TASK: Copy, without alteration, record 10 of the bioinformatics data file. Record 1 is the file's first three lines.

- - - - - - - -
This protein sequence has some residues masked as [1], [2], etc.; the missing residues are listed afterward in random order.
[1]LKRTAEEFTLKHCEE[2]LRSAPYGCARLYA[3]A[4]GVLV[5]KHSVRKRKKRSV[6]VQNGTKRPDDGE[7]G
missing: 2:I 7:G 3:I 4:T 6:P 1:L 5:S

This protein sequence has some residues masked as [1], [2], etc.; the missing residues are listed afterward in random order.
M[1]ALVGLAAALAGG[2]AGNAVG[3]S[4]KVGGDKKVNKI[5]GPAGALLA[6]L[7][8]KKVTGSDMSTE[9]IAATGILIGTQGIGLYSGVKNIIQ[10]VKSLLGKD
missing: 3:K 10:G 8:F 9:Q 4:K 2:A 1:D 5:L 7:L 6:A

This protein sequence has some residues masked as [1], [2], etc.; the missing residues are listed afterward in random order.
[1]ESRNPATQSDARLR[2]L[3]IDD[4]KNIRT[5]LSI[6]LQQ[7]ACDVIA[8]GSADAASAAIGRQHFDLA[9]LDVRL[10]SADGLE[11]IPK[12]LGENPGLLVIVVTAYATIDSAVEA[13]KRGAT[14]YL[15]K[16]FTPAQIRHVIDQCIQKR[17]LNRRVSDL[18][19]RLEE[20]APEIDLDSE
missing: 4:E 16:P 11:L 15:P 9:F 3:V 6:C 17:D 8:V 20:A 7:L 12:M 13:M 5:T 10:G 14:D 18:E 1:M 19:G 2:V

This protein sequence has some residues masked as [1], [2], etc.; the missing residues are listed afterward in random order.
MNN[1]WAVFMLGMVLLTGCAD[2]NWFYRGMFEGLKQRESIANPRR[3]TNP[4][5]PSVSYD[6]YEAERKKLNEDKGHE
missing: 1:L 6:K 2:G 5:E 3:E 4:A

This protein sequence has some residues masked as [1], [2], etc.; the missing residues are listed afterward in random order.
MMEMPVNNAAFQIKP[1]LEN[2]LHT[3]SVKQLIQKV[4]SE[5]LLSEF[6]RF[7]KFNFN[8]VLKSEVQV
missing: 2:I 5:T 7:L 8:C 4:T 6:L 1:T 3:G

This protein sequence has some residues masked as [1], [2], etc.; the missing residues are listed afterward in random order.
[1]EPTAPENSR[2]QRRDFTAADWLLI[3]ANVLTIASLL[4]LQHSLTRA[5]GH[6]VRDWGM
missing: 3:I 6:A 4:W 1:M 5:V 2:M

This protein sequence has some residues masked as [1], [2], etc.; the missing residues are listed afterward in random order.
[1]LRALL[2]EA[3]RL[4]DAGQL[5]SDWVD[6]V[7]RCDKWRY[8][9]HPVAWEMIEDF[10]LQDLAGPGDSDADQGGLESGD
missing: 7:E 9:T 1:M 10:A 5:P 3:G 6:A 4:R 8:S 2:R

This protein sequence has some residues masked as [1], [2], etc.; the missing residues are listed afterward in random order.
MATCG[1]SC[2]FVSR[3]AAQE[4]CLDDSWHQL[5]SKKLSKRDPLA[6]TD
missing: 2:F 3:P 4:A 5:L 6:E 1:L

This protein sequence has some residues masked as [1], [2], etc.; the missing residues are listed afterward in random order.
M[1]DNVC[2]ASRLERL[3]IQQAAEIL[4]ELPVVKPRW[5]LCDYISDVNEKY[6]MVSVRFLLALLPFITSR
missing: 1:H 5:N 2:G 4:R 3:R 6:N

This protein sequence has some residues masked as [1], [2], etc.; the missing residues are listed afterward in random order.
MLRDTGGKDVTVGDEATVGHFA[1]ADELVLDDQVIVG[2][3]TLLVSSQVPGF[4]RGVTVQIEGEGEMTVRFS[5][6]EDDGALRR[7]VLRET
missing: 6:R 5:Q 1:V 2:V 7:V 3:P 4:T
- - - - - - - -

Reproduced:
This protein sequence has some residues masked as [1], [2], etc.; the missing residues are listed afterward in random order.
MLRDTGGKDVTVGDEATVGHFA[1]ADELVLDDQVIVG[2][3]TLLVSSQVPGF[4]RGVTVQIEGEGEMTVRFS[5][6]EDDGALRR[7]VLRET
missing: 6:R 5:Q 1:V 2:V 7:V 3:P 4:T